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Why the Volkswagen scandal is important today

When the Volkswagen scandal broke it rocked the automotive world. But Jack Ewing argues that this is important to everyone, particularly following Trump's election and the Brexit vote

The election of Donald Trump and the Brexit vote have emboldened those on both sides of the Atlantic who would roll back climate change regulations and rules on automotive emissions.

Yet the Volkswagen scandal should give those forces pause. The scandal provides a powerful argument for strong environmental enforcement, even for people who think climate change is a hoax and emissions rules place a needless burden on automakers.

There was more at stake in Volkswagen’s fraud than just clean air. Consider, for example, the implications for trade.

Not long after he came into office, President Trump launched a verbal attack on Germany because of its massive trade surplus with the United States. The implication was that Germany somehow competes in ways that are unfair.

That’s a questionable accusation to make against Germany as a nation. But in fact Volkswagen is an example of one German company that tried to compete unfairly in the U.S. market. By rigging its vehicles to cheat on emissions tests, Volkswagen spent less money on pollution control systems and was able to sell its cars for a correspondingly lower price.

Without the Environmental Protection Agency (EPA) and the California Air Resources Board (CARB), Volkswagen’s unfair advantage over domestic competitors would never have been discovered.

The United Kingdom’s auto industry was also put at a competitive disadvantage with Volkswagen, which owns Bentley but otherwise is not a major producer of passenger cars in Britain.

The EPA and CARB are not, strictly speaking, consumer protection agencies. But they also exposed a massive consumer fraud.

Volkswagen spent tens of millions advertising that its cars were “clean diesel.” Many people who bought Volkswagens thought they were doing something good for the environment.

After the lie was exposed, Volkswagen was forced to pay more than $22 billion in the United States, including more than $10 billion to compensate owners and buy back tainted vehicles. In the U.K. and Ireland, lawsuits have been filed that could result in further compensation to British owners.

The legal actions send a powerful message to other companies that may be tempted to lie to their customers in order to gain an edge in the marketplace.

Brexit supporters might cite the Volkswagen case as an example of the ineffectiveness of the European Union. They have a point. The EU has a law against “defeat devices” that is worded almost identically to the law in the United States.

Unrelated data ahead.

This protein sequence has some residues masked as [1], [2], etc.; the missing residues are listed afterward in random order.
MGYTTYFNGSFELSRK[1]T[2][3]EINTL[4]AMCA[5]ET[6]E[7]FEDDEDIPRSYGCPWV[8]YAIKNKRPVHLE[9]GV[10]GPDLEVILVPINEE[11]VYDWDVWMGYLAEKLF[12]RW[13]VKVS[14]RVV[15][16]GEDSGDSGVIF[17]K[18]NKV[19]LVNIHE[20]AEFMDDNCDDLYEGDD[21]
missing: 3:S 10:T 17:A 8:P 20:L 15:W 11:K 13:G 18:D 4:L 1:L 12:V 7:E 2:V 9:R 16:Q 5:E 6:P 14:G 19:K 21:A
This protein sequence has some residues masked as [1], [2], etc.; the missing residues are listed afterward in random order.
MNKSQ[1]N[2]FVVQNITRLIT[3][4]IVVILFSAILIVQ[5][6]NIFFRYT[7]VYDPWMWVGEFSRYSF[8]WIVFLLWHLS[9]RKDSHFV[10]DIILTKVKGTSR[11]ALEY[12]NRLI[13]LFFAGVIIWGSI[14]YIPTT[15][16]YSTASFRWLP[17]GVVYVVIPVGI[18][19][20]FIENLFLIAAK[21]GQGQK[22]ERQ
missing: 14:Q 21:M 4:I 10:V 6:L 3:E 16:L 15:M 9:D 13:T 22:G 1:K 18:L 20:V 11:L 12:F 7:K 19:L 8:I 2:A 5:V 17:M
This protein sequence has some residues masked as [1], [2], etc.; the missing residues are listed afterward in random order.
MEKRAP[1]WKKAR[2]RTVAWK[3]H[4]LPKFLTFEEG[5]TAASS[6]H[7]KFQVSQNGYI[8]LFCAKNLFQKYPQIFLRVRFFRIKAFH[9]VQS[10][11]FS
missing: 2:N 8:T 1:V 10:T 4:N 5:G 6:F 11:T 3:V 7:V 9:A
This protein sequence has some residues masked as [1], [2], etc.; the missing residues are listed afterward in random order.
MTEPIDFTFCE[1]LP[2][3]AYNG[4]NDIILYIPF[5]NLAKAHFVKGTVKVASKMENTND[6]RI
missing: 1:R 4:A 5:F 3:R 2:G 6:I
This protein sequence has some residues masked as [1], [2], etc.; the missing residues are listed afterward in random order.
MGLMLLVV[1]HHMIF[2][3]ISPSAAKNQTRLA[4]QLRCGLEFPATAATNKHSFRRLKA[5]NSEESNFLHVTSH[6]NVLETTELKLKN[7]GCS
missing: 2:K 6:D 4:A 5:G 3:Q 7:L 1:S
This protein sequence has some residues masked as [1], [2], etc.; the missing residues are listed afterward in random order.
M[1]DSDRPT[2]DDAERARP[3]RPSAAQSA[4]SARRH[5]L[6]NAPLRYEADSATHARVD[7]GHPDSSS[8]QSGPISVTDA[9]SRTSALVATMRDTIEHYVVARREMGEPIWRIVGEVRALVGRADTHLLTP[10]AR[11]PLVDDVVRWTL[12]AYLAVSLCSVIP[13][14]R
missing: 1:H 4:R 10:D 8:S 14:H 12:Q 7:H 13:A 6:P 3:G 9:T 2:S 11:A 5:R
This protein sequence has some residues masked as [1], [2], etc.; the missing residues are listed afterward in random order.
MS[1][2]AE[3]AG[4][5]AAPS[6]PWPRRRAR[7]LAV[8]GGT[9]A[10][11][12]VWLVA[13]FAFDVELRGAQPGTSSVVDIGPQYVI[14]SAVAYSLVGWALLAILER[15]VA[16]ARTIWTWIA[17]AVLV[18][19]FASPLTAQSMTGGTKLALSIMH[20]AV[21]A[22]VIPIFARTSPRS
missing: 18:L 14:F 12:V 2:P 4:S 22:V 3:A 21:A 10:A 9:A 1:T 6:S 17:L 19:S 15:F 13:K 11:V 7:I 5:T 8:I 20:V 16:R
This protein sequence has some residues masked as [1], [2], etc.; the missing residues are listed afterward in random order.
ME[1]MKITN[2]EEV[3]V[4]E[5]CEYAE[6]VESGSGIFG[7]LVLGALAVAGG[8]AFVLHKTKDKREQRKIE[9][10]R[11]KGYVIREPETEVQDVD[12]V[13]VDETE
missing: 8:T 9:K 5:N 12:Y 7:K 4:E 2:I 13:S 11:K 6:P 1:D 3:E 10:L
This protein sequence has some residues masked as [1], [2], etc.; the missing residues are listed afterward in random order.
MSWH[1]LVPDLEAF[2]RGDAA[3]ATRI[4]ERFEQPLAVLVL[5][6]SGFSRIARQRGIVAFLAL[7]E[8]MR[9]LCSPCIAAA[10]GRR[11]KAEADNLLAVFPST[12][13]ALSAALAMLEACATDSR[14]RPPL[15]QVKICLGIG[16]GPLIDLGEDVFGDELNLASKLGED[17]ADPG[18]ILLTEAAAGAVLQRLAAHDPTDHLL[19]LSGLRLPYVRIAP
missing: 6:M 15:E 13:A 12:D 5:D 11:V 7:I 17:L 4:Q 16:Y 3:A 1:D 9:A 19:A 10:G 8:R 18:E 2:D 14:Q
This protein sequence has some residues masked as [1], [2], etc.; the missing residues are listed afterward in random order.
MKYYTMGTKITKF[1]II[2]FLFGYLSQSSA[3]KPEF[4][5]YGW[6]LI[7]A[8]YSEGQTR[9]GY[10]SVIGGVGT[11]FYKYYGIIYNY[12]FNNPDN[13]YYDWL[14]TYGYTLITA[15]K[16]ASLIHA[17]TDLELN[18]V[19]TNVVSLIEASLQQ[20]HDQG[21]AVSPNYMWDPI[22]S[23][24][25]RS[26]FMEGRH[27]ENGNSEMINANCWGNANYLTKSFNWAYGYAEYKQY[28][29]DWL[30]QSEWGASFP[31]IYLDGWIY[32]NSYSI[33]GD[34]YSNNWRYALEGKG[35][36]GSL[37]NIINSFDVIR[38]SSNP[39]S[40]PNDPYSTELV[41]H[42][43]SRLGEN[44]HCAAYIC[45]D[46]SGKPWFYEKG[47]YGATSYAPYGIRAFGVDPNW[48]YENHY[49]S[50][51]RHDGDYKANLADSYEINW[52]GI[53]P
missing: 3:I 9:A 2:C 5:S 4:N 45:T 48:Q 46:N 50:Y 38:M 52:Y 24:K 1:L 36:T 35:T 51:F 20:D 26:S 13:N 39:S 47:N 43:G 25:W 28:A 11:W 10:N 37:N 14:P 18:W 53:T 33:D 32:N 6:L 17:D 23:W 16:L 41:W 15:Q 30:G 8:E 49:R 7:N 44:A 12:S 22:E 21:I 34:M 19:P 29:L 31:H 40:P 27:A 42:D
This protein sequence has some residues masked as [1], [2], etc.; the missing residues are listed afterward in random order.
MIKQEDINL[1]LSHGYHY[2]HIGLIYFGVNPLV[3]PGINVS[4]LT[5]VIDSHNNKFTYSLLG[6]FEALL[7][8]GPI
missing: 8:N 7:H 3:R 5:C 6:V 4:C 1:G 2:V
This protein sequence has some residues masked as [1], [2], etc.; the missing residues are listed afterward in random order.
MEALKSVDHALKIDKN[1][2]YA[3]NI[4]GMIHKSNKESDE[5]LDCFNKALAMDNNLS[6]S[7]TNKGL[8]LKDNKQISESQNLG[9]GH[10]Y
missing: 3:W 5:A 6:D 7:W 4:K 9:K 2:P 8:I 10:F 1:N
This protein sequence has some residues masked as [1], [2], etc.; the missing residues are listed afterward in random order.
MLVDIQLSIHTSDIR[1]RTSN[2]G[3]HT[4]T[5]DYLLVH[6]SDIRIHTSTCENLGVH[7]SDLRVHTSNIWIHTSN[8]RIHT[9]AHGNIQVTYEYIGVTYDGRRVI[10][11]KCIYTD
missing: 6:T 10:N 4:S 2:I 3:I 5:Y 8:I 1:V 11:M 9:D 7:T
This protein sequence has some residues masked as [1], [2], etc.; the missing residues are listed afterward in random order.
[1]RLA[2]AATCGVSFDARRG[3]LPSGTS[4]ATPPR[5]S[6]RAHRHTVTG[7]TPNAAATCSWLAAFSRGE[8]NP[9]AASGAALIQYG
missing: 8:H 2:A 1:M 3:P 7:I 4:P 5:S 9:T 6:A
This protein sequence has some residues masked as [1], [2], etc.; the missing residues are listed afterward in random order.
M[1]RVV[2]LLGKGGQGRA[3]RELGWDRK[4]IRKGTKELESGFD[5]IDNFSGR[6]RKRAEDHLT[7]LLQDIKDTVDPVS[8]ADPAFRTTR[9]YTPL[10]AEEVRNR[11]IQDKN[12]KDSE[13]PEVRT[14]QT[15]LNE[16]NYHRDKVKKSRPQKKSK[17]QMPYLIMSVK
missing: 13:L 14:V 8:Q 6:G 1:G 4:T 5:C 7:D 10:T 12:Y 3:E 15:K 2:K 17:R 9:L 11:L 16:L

But enforcement was a farce and the law has so many loopholes that most manufacturers didn’t need to cheat. They simply took advantage of rules allowing them to dial back pollution controls to protect the engine. This is why nitrogen oxide pollution in many European cities remains dangerously high even though emissions standards have, on paper, become progressively tighter.

On closer examination, though, the Volkswagen case may be an argument for a stronger European Union. The reason Volkswagen’s cheating was never discovered in Europe, even though there were 8.5 million diesels with illegal software on European roads, is because most member nations did not enforce the rules. Some had never bothered to incorporate E.U. emissions standards into national legislation.

The fault lay not in Brussels, but in European capitals.

Environmental enforcement is clearly in danger in the United States. Trump’s appointee to lead the EPA, Scott Pruitt, spent much of his career suing the agency he now leads. Special interests are pushing Theresa May to use Brexit as a way for the UK to go its own way on climate change regulations.

Volkswagen shows that such policies might have unintended consequences even for people who don’t think of themselves as “green.”

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Faster, Higher, Farther

Jack Ewing

A shocking exposé of Volkswagen’s fraud by the New York Times reporter who covered the scandal.

When news of Volkswagen’s clean diesel fraud first broke in September 2015, it sent shockwaves around the world. Overnight, the company long associated with quality, reliability and trust became a universal symbol of greed and deception. Consumers were outraged, investors panicked, the company embarrassed and facing bankruptcy.

As lawsuits and criminal investigations piled up, by early 2017 VW had settled with regulators and car-owners for $20 billion, with additional fines and claims still looming.

In Faster, Higher, Farther, Jack Ewing rips the lid off the scandal. He describes VW’s rise from “the people’s car” during the Nazi era to one of Germany’s most prestigious and important global brands, touted for being “green.” He paints vivid portraits of Volkswagen chairman Ferdinand Piëch and chief executive Martin Winterkorn, arguing that their unremitting ambition drove employees, working feverishly in pursuit of impossible sales targets, to illegal methods.

With unprecedented access to key players and a ringside seat during the course of the legal proceedings, Faster, Higher, Farther reveals how the succeed-at-all-costs culture prevalent in modern boardrooms led to one of corporate history’s farthest-reaching cases of fraud—with potentially devastating consequences.

As the future of one of the world’s biggest companies remains uncertain, this is the extraordinary story of Volkswagen’s downfall.

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